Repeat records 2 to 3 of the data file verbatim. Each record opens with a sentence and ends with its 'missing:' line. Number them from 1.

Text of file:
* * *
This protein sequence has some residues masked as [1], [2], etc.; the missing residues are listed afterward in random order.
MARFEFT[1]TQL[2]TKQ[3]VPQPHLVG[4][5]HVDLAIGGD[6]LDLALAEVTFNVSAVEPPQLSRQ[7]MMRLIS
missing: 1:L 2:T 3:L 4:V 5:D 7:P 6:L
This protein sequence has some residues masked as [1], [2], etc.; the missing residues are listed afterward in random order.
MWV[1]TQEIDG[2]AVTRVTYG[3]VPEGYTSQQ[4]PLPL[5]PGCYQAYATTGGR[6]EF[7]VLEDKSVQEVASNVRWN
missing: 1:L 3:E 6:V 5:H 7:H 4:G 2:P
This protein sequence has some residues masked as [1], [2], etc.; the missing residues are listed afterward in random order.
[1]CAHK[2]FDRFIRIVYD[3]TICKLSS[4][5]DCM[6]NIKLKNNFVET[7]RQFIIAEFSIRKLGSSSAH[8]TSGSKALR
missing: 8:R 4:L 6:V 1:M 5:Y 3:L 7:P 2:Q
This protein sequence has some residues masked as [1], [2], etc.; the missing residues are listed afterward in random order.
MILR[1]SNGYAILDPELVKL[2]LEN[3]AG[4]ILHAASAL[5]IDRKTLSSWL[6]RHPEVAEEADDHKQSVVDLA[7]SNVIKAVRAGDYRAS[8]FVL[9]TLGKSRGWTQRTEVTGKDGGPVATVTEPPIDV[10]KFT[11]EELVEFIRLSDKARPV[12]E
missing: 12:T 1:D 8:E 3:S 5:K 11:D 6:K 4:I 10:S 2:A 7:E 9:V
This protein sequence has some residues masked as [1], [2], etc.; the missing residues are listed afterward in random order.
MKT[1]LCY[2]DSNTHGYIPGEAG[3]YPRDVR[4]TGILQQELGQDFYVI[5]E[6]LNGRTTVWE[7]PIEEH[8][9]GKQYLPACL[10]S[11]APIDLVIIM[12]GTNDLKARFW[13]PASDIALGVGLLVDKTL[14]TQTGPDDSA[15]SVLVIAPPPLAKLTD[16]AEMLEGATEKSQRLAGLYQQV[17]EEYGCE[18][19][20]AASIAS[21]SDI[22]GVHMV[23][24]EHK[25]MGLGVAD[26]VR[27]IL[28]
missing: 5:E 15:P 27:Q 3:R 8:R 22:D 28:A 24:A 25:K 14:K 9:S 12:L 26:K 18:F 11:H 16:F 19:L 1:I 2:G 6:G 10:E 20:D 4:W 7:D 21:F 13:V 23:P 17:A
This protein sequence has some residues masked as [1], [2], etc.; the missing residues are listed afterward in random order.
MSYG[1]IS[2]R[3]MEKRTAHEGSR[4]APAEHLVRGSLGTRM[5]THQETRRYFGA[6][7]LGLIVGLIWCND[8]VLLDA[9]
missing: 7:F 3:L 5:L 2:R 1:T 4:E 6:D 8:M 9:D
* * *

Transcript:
This protein sequence has some residues masked as [1], [2], etc.; the missing residues are listed afterward in random order.
MWV[1]TQEIDG[2]AVTRVTYG[3]VPEGYTSQQ[4]PLPL[5]PGCYQAYATTGGR[6]EF[7]VLEDKSVQEVASNVRWN
missing: 1:L 3:E 6:V 5:H 7:H 4:G 2:P
This protein sequence has some residues masked as [1], [2], etc.; the missing residues are listed afterward in random order.
[1]CAHK[2]FDRFIRIVYD[3]TICKLSS[4][5]DCM[6]NIKLKNNFVET[7]RQFIIAEFSIRKLGSSSAH[8]TSGSKALR
missing: 8:R 4:L 6:V 1:M 5:Y 3:L 7:P 2:Q